Not surprisingly the topic of conversation at the markets over the weekend has been the recent incidents at yet another abattoir. We choose our abattoir based on reputation, methods, management and systems. We are confident that the premises we use for slaughter treat our animals with the same level of respect that we do on farm.
I have personally visited three abattoirs in the last few years, a couple of them more than once. Slaughterhouses are not great places. They can be clean and efficient, but, we cannot ignore that it is a building where an animal gives its life – there is no hiding from this reality.
I believe it takes a certain type of person to work in this confronting environment – all day, all week, and all year. If I was to make a huge sweeping generalisation, I would say that the boys on the kill floor are, well, a little different. Most are very clean types, systematic, effective, and efficient and pride themselves on their knife work. They perform a job that I choose not to do, but I need it done, and so do all of you.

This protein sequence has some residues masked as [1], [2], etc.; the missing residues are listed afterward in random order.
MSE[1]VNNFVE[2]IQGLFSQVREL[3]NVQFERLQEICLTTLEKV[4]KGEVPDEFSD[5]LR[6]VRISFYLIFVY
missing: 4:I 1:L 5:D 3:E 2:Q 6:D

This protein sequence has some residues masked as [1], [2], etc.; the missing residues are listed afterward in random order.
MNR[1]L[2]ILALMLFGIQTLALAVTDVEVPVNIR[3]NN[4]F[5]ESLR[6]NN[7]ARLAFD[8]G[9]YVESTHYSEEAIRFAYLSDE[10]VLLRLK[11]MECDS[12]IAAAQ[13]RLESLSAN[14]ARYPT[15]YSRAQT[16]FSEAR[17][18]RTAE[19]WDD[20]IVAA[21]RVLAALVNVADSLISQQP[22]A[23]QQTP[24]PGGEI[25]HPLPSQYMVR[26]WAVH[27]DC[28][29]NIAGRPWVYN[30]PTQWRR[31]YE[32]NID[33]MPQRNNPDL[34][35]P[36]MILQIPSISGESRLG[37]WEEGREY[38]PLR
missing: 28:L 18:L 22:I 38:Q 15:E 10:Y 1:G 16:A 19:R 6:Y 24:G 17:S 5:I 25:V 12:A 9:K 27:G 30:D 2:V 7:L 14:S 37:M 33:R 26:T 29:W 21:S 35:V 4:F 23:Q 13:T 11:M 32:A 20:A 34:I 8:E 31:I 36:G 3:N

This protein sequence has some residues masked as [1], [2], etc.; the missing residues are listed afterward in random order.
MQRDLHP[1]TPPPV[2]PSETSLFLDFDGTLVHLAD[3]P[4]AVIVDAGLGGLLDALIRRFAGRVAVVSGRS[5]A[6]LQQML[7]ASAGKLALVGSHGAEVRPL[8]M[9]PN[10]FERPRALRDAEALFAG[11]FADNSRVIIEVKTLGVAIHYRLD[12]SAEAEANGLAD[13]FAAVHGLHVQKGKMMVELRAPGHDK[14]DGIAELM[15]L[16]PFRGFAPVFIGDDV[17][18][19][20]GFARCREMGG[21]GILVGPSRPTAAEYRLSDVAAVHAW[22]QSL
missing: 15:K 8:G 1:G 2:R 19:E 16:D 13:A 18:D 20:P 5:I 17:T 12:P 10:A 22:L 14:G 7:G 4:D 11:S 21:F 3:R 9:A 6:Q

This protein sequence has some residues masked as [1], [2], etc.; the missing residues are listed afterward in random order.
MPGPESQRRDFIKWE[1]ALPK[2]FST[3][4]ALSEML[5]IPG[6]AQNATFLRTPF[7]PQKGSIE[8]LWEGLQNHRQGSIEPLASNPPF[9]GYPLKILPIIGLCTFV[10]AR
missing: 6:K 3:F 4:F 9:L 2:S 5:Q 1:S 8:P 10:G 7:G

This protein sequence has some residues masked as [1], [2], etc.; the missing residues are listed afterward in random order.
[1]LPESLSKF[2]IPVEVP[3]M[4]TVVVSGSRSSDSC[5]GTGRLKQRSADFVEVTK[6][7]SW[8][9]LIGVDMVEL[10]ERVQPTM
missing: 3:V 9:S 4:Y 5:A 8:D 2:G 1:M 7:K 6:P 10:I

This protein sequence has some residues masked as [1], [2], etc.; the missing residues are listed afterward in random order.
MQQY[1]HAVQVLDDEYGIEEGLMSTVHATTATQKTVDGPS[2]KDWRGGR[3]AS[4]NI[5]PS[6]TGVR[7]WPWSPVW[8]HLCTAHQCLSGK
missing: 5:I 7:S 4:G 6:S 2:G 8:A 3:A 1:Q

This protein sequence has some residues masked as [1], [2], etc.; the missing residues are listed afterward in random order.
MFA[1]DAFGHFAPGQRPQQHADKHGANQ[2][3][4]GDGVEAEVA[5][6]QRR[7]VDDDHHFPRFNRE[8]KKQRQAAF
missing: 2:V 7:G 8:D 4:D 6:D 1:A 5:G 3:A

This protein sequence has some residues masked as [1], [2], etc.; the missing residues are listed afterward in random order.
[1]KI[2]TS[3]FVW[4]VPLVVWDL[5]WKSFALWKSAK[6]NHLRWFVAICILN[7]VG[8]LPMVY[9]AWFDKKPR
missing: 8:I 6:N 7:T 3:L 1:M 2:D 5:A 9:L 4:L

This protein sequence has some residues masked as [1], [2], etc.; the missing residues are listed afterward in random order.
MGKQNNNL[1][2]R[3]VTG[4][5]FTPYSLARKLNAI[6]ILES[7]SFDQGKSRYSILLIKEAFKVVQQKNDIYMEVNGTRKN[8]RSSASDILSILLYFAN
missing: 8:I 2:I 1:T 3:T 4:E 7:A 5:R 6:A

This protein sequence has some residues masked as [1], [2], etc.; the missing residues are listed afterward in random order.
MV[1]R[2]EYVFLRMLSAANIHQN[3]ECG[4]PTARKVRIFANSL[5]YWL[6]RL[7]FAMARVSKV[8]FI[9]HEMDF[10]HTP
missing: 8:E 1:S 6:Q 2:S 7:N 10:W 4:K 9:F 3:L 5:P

In doing this kind of work the boys can become desensitised to their environment – I imagine it is similar to how a Policeman faced over and over with terrible accidents can become. In any industry there are cowboys and cowards, and there is no denying that the actions of these few abattoir workers were stupid, outrageous and cruel. There is no simple solution. Cameras can help but it’s also about education for everyone involved in the food chain process. These workers need to know that what they do is under scrutiny by consumers and what expectations we have of their contribution to the production of our food.
I encourage you to stand up, ask questions and let everyone involved in the production of your food know what you expect. Rather than launch another hidden camera campaign, let’s be proactive and bring the issue out in the open to be discussed.
Just like any controversial and sensitive topic, frank and honest discussion (“talking turkey”) is far more useful than pushing it to the back blocks.